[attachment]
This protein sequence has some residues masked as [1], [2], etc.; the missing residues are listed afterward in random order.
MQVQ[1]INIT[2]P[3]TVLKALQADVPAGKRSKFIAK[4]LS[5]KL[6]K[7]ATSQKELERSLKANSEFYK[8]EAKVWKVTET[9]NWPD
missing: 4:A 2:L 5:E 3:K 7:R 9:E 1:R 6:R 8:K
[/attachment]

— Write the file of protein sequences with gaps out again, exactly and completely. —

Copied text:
This protein sequence has some residues masked as [1], [2], etc.; the missing residues are listed afterward in random order.
MQVQ[1]INIT[2]P[3]TVLKALQADVPAGKRSKFIAK[4]LS[5]KL[6]K[7]ATSQKELERSLKANSEFYK[8]EAKVWKVTET[9]NWPD
missing: 4:A 2:L 5:E 3:K 7:R 9:E 1:R 6:R 8:K